Worker reproduction of the invasive yellow crazy ant Anoplolepis gracilipes

Ching Chen Lee, Hirotaka Nakao, Shu Ping Tseng, Hung Wei Hsu, Gwo Li Lin, Jia Wei Tay, Johan Billen, Fuminori Ito, Chow Yang Lee, Chung Chi Lin, Chin Cheng Scotty Yang

Research output: Contribution to journalArticle

1 Citation (Scopus)

Abstract

Background: Reproductive division of labor is one of the key features of social insects. Queens are adapted for reproduction while workers are adapted for foraging and colony maintenance. In many species, however, workers retain functional ovaries and can lay unfertilized male eggs or trophic eggs. Here we report for the first time on the occurrence of physogastric workers and apparent worker reproduction in the invasive yellow crazy ant Anoplolepis gracilipes (Fr. Smith). We further examined the reproductive potential and nutritional role of physogastric workers through multidisciplinary approaches including morphological characterization, laboratory manipulation, genetic analysis and behavioral observation. Results: Egg production with two types of eggs, namely reproductive and trophic eggs, by physogastric workers was found. The reproductive egg was confirmed to be haploid and male-destined, suggesting that the workers produced males via arrhenotokous parthenogenesis as no spermatheca was discovered. Detailed observations suggested that larvae were mainly fed with trophic eggs. Along with consumption of trophic eggs by queens and other castes as part of their diet, the vital role of physogastric workers as "trophic specialist" is confirmed. Conclusion: We propose that adaptive advantages derived from worker reproduction for A. gracilipes may include 1) trophic eggs provisioned by physogastric workers likely assist colonies of A. gracilipes in overcoming unfavorable conditions such as paucity of food during critical founding stage; 2) worker-produced males are fertile and thus might offer an inclusive fitness advantage for the doomed orphaned colony.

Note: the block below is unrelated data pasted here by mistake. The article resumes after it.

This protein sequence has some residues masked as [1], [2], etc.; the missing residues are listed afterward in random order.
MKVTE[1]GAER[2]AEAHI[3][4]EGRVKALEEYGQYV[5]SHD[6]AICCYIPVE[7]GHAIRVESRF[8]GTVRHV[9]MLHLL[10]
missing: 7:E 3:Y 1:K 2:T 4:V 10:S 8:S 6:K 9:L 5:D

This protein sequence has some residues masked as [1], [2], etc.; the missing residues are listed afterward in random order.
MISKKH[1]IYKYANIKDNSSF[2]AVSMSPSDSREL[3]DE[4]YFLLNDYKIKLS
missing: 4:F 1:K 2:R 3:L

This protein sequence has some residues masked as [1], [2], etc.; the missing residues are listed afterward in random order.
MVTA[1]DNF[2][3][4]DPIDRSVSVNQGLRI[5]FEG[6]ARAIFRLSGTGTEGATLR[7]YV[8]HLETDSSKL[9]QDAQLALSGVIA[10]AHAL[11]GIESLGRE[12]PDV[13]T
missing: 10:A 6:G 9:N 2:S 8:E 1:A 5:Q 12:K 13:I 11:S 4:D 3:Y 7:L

Original languageEnglish
Article number24
JournalFrontiers in Zoology
Volume14
Issue number1
DOIs
Publication statusPublished - 2017 May 8

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Anoplolepis gracilipes
ant
egg
queen insects
polyethism
spermatheca
eggs
parthenogenesis
social insects
haploidy
genetic techniques and protocols
egg production
foraging
inclusive fitness
social insect
reproductive potential
caste
larvae
labor division
genetic analysis

All Science Journal Classification (ASJC) codes

  • Ecology, Evolution, Behavior and Systematics